Saturday, March 22, 2008

NCAA Men's Basketball Tournament: Saturday's Second Round Games

UCLA vs. Texas A&M

This is a game UCLA can lose. It’s not something that Texas A&M can take from them, but it is certainly something UCLA can give to them. If Love gets in foul trouble, if Mbah A Moute doesn’t play, if the 3pt shots aren’t falling and if the Bruins get lazy offensively, the Aggies can be in this game.

More likely, however, Love dominates the matchup with either Jones or Jordan, the A&M guards have all kinds of trouble initiating their offense against Collison and Westbrook and Josh Carter is unable to find any type of open looks from the perimeter.

First guess: UCLA 68 Texas A&M 51

Purdue vs Xavier

A year ago in this round of the tournament, Xavier was busy giving Ohio St all they could handle, and then some, in their upset bid. You can bet Sean Miller will be playing up the comparison this year. Xavier is now the tournament-tested squad, up against the talented but inexperienced challenger.

Physically, Purdue can hang with this team. Xavier probably has a little more bulk on the interior, they probably have guards that are just a bit quicker, and they have more athleticism on the wings. But, Purdue, despite being a young team, has a lot of fight in them. While no one Purdue defender can handle Drew Lavender (who appears to be back from his ankle problems), the combination of Chris Kramer, Keaton Grant, E’Twaun Moore and Marcus Green can slow him. However, as we saw in the first round game, Xavier has the ability to just about totally eliminate one of the opposing team’s best players from the game, by just tapping Stanley Burrell on the shoulder. Burrell dominated Georgia PG Sundiatta Gaines in the 2nd half of Xavier’s first round matchup, and should Grant or Moore start to give the Musketeers problems, you can bet that Burrell will be pointed in their direction.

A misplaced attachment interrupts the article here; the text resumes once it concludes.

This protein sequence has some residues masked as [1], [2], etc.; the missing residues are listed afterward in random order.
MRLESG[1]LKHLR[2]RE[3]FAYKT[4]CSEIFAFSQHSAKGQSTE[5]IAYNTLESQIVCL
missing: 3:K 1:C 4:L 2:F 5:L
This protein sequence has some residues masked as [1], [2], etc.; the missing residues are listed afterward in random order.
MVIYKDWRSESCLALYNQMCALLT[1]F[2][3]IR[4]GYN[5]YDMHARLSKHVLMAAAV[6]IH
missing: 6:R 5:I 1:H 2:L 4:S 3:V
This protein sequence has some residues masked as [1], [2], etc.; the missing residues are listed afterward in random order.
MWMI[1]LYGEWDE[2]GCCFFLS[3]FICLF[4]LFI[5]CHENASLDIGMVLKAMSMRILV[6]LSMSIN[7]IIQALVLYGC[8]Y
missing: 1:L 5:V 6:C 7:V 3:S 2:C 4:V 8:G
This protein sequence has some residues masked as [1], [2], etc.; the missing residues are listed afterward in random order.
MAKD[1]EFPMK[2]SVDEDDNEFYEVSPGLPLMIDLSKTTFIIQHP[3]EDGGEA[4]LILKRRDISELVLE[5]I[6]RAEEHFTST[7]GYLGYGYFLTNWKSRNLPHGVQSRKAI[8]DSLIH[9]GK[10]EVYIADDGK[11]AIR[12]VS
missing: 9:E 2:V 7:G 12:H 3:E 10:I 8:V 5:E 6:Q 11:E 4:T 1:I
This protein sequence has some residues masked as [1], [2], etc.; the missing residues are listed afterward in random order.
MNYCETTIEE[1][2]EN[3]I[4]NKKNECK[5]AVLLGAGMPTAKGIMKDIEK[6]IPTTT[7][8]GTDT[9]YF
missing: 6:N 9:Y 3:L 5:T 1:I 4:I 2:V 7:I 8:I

Meanwhile, the Musketeer frontcourt (Brown, Anderson and Duncan, mainly) should just be too much athletically for the talented but raw Boilermaker frontcourt.